Bradford, VT is a small town and local commercial center located midway up Vermont on the New Hampshire border. Unlike other towns, it was settled before being officially chartered, with John Hosmer arriving in 1765. It went through several names including Waits Town and Waits River Town before being chartered as Mooretown on a New York Patent in 1770. Finally in 1788, the name was changed to Bradford.
The town covers 29.9 square miles on the eastern edge of the country. The Waits River flows through the town, emptying into the Connecticut River which forms the eastern border between Vermont and New Hampshire.
The 2,800 residents of this town enjoy a unique combination of rural life with a bustling town with abundant commercial opportunities. Restaurants, hardware stores, shops, and other businesses find a home in this active community. Recreational opportunities include fishing, golf, auto racing, and more.
Like many New England towns, we found our roots in farming, but the nearby Waits River and the waterfalls in it turned the town into a prime location for mills. When the Connecticut & Passumpsic River Railroad arrived in town in 1848, the stage was set for success. By 1859, the town’s population had risen to over 1,700 people, and commerce was booming. There was a foundry, machine shop, a paper mill, three sawmills, two gristmills, and a whetstone factory. Farming tools, tinware, and wooden implements were also made here. Interestingly, the first practical globes of the world were made here by a farmer named James Wilson.
Today, the town has changed dramatically. There are still several farms in the area, but most of the 2,600 residents travel to other towns for work. Despite this, we have been a thriving town with many opportunities for small business owners, artisans, restaurateurs, and others with an entrepreneurial spirit. The Internet has now made it possible for business owners in town to appeal to a much broader customer base in broader New England and beyond.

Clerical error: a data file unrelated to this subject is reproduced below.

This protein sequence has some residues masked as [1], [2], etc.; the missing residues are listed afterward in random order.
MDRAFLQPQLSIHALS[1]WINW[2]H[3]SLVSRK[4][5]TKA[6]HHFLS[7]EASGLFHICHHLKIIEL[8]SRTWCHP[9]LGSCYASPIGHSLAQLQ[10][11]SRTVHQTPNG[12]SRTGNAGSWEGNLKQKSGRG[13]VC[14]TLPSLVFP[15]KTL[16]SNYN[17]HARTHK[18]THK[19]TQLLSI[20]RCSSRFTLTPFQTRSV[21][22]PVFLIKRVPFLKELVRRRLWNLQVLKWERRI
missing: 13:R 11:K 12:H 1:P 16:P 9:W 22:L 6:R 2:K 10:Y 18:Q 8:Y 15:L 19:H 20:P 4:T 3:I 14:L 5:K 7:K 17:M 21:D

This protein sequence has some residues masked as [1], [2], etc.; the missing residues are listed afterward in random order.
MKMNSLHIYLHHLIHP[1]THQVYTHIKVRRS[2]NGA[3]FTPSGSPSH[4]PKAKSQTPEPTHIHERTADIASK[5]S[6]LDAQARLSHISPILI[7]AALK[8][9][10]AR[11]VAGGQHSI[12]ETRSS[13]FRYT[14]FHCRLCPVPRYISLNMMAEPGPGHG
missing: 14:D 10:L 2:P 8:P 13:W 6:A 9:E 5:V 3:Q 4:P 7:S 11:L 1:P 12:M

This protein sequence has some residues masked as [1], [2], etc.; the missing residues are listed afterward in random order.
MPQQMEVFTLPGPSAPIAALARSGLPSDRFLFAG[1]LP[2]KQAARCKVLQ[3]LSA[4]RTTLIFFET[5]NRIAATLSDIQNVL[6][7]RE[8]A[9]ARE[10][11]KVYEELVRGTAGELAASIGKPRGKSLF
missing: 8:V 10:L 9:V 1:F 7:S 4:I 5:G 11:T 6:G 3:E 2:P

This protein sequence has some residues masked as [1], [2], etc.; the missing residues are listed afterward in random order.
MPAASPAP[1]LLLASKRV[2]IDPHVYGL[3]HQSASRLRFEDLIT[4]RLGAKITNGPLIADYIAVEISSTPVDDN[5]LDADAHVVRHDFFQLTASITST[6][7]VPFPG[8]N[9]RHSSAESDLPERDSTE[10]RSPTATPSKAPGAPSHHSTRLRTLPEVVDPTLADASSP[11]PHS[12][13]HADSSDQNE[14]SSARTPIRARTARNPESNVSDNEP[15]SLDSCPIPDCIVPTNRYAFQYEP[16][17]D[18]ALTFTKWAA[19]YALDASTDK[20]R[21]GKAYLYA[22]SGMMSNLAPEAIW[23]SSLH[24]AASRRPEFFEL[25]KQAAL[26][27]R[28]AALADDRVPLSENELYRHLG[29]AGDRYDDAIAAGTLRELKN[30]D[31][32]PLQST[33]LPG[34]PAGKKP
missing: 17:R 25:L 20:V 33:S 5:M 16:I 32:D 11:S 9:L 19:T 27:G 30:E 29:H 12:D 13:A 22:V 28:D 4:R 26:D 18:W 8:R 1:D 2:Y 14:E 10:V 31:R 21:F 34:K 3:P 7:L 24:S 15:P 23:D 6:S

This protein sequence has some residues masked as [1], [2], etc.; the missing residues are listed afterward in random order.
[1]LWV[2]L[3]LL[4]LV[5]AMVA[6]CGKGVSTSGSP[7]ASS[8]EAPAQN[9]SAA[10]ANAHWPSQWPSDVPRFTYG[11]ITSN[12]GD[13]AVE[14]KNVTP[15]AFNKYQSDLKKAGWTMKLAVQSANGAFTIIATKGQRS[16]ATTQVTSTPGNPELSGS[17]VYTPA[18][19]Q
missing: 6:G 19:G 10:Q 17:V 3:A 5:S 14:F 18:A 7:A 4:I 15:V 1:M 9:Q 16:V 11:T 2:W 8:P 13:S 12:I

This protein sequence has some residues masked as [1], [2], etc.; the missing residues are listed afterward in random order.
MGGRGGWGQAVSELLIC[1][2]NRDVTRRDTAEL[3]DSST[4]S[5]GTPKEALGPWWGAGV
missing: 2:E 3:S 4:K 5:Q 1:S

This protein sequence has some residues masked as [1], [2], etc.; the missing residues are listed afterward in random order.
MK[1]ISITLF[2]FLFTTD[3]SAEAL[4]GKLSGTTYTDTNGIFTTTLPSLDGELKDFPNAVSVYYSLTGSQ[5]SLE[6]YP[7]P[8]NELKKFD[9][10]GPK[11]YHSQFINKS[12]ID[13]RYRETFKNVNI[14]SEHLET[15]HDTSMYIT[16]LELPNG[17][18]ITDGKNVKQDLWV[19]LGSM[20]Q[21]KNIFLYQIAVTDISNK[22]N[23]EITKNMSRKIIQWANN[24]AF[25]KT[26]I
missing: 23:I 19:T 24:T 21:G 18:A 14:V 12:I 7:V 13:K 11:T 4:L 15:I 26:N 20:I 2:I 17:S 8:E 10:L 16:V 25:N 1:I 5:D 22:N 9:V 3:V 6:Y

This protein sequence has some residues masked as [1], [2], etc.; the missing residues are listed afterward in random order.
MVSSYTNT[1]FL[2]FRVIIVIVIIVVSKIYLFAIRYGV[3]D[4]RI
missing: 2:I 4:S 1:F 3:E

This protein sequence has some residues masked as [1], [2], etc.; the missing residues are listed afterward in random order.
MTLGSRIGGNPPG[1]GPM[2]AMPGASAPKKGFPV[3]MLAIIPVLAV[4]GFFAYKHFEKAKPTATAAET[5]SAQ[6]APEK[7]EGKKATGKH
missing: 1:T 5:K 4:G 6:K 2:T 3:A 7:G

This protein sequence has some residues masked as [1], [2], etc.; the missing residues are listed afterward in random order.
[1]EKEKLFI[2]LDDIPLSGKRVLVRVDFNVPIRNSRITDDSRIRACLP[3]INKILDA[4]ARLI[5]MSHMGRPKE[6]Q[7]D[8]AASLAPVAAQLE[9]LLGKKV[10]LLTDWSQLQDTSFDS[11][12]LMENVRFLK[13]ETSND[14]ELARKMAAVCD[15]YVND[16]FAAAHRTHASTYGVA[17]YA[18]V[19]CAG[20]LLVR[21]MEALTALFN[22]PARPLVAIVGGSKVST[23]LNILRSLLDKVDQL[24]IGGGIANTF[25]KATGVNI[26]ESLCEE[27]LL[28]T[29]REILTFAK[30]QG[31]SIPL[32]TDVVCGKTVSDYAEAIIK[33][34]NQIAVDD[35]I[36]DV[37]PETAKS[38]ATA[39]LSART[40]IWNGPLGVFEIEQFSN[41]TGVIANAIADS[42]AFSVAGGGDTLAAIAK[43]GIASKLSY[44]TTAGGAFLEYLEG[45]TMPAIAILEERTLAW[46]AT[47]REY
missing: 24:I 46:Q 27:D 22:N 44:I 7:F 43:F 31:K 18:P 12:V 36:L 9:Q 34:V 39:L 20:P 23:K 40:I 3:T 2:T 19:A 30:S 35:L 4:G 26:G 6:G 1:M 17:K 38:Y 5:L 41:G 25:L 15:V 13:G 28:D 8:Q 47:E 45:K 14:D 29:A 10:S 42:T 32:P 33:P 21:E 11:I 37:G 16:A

In the 1700s, New Englanders starting looking northward for more area to settle. Vermont did not yet exist as a state, but it was unclear who precisely the land belonged to. New Hampshire governor Benning Wentworth started issuing land grants to middle class farmers, with which to form towns. In doing so, he was laying claim to the area. 129 towns were formed by Wentworth starting in 1749.
However, New York also believed in had claim to these lands, and in 1764 King George III decreed everything west of the Connecticut River would belong to New York. It began issuing New York Patents for land, offering the New Hampshire Grant owners the opportunity to purchase their land from New York. If they declined, it could be sold out from under them. Bradford was issued by one of these New York Patents, though it had already been settled.
This dispute led to the formation of a new and independent state. They declared King George III’s declaration to be unjust, and stated their independence from both New York and New Hampshire. Colonist signed their constitution in 1777, forming their own colony.
As a town, we have an important place in the history and future of this great state. Once just a rural farming town, we are now a thriving community of farmers, small business owners, and other entrepreneurs amid the stunning scenery of rural New England.